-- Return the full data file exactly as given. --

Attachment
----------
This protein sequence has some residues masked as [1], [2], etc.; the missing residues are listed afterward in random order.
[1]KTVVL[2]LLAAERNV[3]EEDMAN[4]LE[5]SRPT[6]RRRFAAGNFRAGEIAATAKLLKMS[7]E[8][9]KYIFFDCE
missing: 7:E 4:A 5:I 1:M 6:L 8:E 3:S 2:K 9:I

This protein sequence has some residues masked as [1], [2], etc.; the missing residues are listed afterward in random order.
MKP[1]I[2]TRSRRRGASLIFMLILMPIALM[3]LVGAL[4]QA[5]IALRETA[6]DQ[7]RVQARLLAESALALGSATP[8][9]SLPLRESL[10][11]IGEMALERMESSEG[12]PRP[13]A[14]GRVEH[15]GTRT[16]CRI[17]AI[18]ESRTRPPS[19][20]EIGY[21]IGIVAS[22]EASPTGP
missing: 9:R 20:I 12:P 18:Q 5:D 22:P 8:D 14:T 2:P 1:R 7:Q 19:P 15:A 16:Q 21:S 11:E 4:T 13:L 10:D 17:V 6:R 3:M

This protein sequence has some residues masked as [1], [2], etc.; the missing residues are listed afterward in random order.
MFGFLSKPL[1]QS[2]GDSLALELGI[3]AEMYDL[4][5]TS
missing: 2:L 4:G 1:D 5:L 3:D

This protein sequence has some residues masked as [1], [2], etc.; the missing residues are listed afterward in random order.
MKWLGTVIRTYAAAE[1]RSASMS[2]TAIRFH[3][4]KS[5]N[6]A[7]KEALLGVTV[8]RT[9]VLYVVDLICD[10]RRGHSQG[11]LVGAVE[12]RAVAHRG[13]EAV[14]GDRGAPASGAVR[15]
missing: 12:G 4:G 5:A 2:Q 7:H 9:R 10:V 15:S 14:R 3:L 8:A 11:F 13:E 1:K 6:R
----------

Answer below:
This protein sequence has some residues masked as [1], [2], etc.; the missing residues are listed afterward in random order.
[1]KTVVL[2]LLAAERNV[3]EEDMAN[4]LE[5]SRPT[6]RRRFAAGNFRAGEIAATAKLLKMS[7]E[8][9]KYIFFDCE
missing: 7:E 4:A 5:I 1:M 6:L 8:E 3:S 2:K 9:I

This protein sequence has some residues masked as [1], [2], etc.; the missing residues are listed afterward in random order.
MKP[1]I[2]TRSRRRGASLIFMLILMPIALM[3]LVGAL[4]QA[5]IALRETA[6]DQ[7]RVQARLLAESALALGSATP[8][9]SLPLRESL[10][11]IGEMALERMESSEG[12]PRP[13]A[14]GRVEH[15]GTRT[16]CRI[17]AI[18]ESRTRPPS[19][20]EIGY[21]IGIVAS[22]EASPTGP
missing: 9:R 20:I 12:P 18:Q 5:D 22:P 8:D 14:T 2:P 1:R 7:Q 19:P 15:A 16:Q 21:S 11:E 4:T 13:L 10:D 17:V 6:R 3:M

This protein sequence has some residues masked as [1], [2], etc.; the missing residues are listed afterward in random order.
MFGFLSKPL[1]QS[2]GDSLALELGI[3]AEMYDL[4][5]TS
missing: 2:L 4:G 1:D 5:L 3:D

This protein sequence has some residues masked as [1], [2], etc.; the missing residues are listed afterward in random order.
MKWLGTVIRTYAAAE[1]RSASMS[2]TAIRFH[3][4]KS[5]N[6]A[7]KEALLGVTV[8]RT[9]VLYVVDLICD[10]RRGHSQG[11]LVGAVE[12]RAVAHRG[13]EAV[14]GDRGAPASGAVR[15]
missing: 12:G 4:G 5:A 2:Q 7:H 9:R 10:V 15:S 14:R 3:L 8:A 11:F 13:E 1:K 6:R